- To dislike Cheap Trick is to flush your mom's apple pie down the toilet.
There exist few bands all rock fans embrace. But Cheap Trick has to be one of them. Not even Bob Dylan, the world's no. 1 rock deity, attracts burly metalheads, classic-rock dudes, and indie brats to his concerts. This, Cheap Trick has done since the late '70s, when it was marketed as new wave but toured with Boston.
Now that's populism.
Epic Records released Cheap Trick's debut in 1977. To celebrate 30 years of awesome records -- as well as more than a few that totally sucked -- four of Scene's most devoted Cheap Trick fans reminisce about their all-time favorites.
At Budokan, 1979
At Budokan served as the soundtrack for my hormonal awakenings. In the summer of 1979, I was 12 years old and attending day camp in Monticello, just north of Los Angeles.
Like scenes from the flick Meatballs, we camped, roller-skated, and flirted at pool parties, while radios in the background constantly blasted the live album's three-song centerpiece: "I Want You to Want Me," "Ain't That a Shame," and "Surrender."
"I Want You to Want Me" served as the perfect soundtrack to a session of spin the bottle, which precipitated my first serious macking session with this pretty little girl.
I was too young to appreciate the salaciousness of "Surrender," with its line about parents on the couch, "rolling numbers" and "rock and rolling." But I guarantee you I screamed along when Robin Zander crooned, "Got my Kiss records out."
That summer ended with a big dance, where I climbed on stage with three others dressed as Kiss and lip-synched those three songs for the other campers. I kissed that girl goodbye that day, and a week later, my family moved across the country.
I never saw her again, but every time I hear At Budokan, I remember that endless summer. -- Chris Parker
Cheap Trick, 1977
I once attended a Cheap Trick show for the opening band, indie-pop idols Guided by Voices. Although I was a longtime fan of Cheap Trick, my expectations were low. This was the late '90s, long after the band's heyday -- or so I thought.
Cheap Trick took the stage and taught me a lesson about the arrogance of youth. The band unleashed a torrent of mind-blowing pop rock that swept GBV and its indie desperation out to sea. Robin Zander's voice hit so hard, I thought he must be singing to a backing track.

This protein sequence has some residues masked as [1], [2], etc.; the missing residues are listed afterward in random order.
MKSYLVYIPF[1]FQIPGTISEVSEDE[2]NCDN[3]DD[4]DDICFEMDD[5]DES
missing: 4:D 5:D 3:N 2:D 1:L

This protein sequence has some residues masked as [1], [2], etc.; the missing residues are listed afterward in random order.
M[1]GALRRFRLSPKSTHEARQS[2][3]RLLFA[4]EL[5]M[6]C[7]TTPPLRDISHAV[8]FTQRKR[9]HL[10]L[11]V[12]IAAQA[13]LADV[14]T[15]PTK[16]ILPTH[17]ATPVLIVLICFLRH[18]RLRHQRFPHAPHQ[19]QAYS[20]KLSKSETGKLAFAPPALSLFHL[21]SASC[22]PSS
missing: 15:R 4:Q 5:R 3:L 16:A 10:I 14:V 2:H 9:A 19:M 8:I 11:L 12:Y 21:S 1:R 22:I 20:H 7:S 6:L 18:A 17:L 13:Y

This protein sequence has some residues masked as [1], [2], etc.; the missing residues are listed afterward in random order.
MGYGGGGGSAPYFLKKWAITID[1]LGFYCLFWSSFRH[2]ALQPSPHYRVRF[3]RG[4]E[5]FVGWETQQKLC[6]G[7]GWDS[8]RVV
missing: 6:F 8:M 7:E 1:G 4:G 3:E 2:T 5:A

Late in the set, Cheap Trick played "Hot Love," which reminded me of how much I love its self-titled first record from 1977. I agree with the rest of humanity: "Surrender," from Heaven Tonight, the band's third LP, is its masterpiece. But "Hot Love" along with "He's a Whore," both off the debut, approach that level of quality. Plus, they're a lot gnarlier. The melodies are shrouded in Rick Nielsen's surprisingly raw guitar work.
Zander wasn't all pretty boy either. His vocal performance on "The Ballad of TV Violence (I'm Not the Only Boy)" reminds me of Paul McCartney going nuts on "Oh! Darling." -- Bryan Charles
Lap of Luxury, 1988
Lap of Luxury is Cheap Trick's most despised record. It's the pop-metal turd of the band's discography, infamous for the fluffy single "The Flame." But the album sounded great in 1988 and still does. If I had been only a few years older at the time, spinning the record would have gotten me laid. Lap of Luxury is the band's chick record.
Whether or not the disc sucks isn't really the issue, however. Cheap Trick apparently hated "The Flame," which it didn't even write. The band recorded the power ballad, its only no. 1, in order to remain signed to Epic. Cheap Trick was in commercial free fall at the time. The '80s saw the hot-shit arena rockers devolve into total has-beens.
But Lap of Luxury sold millions and literally saved the band in the process. By the mid-'90s, Cheap Trick was untouchably cool -- a true rock icon. It recorded the theme song, a Big Star cover, for That '70s Show, and Stone Temple Pilots took the band on tour.
Next time all you Cheap Trick fanatics hear "The Flame," don't curse it -- thank it. -- Matt Wardlaw
In Color, 1977
I was a teenager in the early '90s who desired citizenship in the "alternative nation," a wave of underground rockers conquering the known universe. So I did what any American snot does when discovering a new music trend: I gutted my music collection. Goodbye Damn Yankees; hello Pixies.
Of course, the Cheap Trick cassettes were also scheduled for disposal. After all, you could hear those dinosaurs on classic-rock radio.
One day, however, I relapsed. After weeks of mainlining MTV's 120 Minutes, the propaganda ministry for my rapidly expanding nation, I retreated to my bedroom to crank something from the old world -- a budget-line copy of In Color, Cheap Trick's second record.
The sounds astonished me. What once served as the ultimate air-guitar throwdown now rocked with modern edge, like the new stuff -- the Pumpkins, the Jesus and Mary Chain, the Pixies. "Downed," my fave tune on the record, used to shake me with arena thunder. But my newly tuned ears now detected Robin Zander's brooding moan and cryptic lyrics: "I'm gonna live on a mountain/Way down under in Australia/It's either that or suicide."
Alterna-icon Steve Albini wouldn't produce Cheap Trick for several more years. Until that time, when the band became hip with indie dorks, I flew flannel by day. But at night, I turned . . . in color. -- Justin F. Farrar